Frequency-Intensity Matrix
Mapping activities that shape your community

by Weston Baxter

Group cohesion is often the result of group activities that can be understood in a frequency and intensity matrix.

 

Frequency refers to how often activities occur.

 

Intensity is the amount of arousal any given activity produces.

 

The activities that populate this space may then be all those interactions core to the relationship formed within the group. An example of this can be seen in the figure below.

Frequency-intensity matrix example

Activities tend to cluster in two parts of this diagram.

 

Low-frequency, high-intensity interactions (e.g., onboarding and graduation) tend to be memorable events that are at times transformative in nature as one shifts between one identity to another (e.g., student to graduate) or re-align one’s beliefs.

 

On the other hand, those interactions that are low-intensity but high-frequency (e.g., daily stand-up, weekly group meeting) reinforce beliefs, norms and values within a group. Understanding the role of these different types of activities can help strengthen the quantity, type and focus of various activities run for a group. 

 

This framework can be a useful way to visualise the key activities within groups ranging from research labs and student societies to year cohorts or even departments. Once visualised, additional activities or interactions can be conceived or existing ones improved by asking questions around the purpose and structure of each activity. Importantly, groups need not have activities in all parts of the matrix nor should there necessarily be many activities listed. It is also possible that an activity is in a different part of the matrix. The matrix is a framework to aid thinking and make more intentional activities.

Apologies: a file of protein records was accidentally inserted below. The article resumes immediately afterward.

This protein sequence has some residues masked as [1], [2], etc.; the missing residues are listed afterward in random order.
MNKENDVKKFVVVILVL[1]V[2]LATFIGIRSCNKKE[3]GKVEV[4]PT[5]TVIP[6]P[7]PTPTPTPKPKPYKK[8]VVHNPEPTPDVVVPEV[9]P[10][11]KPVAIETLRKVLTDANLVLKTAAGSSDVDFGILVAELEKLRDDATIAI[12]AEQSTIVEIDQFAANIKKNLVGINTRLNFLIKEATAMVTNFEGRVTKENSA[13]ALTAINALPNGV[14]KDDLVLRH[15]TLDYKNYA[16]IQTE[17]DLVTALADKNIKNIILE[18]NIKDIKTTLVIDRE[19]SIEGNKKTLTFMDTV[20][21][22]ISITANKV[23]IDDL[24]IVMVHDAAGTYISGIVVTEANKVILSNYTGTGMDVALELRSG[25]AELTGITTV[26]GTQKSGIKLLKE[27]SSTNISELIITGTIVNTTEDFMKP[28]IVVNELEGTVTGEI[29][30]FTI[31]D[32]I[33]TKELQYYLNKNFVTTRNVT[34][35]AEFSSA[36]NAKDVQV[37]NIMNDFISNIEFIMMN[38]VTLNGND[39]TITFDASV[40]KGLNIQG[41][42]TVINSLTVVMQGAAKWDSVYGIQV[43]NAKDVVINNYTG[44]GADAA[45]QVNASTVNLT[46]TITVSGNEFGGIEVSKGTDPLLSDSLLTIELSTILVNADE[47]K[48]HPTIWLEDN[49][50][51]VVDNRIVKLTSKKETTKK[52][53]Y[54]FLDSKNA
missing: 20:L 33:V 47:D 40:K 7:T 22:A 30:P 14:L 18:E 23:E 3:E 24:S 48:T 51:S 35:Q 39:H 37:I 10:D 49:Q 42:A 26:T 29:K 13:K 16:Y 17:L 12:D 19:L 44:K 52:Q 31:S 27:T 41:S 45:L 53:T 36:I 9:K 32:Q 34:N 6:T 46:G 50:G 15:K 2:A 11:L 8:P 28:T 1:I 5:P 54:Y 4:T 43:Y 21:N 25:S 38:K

“...additional activities or interactions can be conceived or existing ones improved by asking questions around the purpose and structure of each activity.””

This matrix has been inspired by years of anthropological research into rituals showing the clustering of rituals within various groups from religions to sports. The anthropological literature offers rich theoretical, qualitative and quantitative insight into why and when particular rituals occur. Ritual itself is not used in the above text intentionally to simplify the discussion. However, ritual (or patterns associated with ritual) such as causal opacity, synchronised action, and costly signalling almost certainly will appear in many of the activities and interactions listed on the matrix.

Further reading​

  • ​​Atkinson, Q.D. & Whitehouse, H. (2011) The cultural morphospace of ritual form: Examining modes of religiosity cross-culturally. Evolution and Human Behavior. [Online] 32 (1), 50–62. Available from: doi:10.1016/j.evolhumbehav.2010.09.002.

  • Newson, M., Bortolini, T., Buhrmester, M., da Silva, S.R., et al. (2018) Brazil’s football warriors: Social bonding and inter-group violence. Evolution and Human Behavior. [Online] 39 (6), 675–683. Available from: doi:10.1016/j.evolhumbehav.2018.06.010.

  • Whitehouse, H. & Lanman, J.A. (2014) The Ties That Bind Us: Ritual, Fusion, and Identification. Current Anthropology. [Online] 55 (6), 674–695. Available from: doi:10.1086/678698.

  • Whitehouse, H., McQuinn, B., Buhrmester, M. & Swann, W.B. (2014) Brothers in arms: Libyan revolutionaries bond like family. Proceedings of the National Academy of Sciences of the United States of America. [Online] 111 (50), 17783–17785. Available from: doi:10.1073/pnas.1416284111.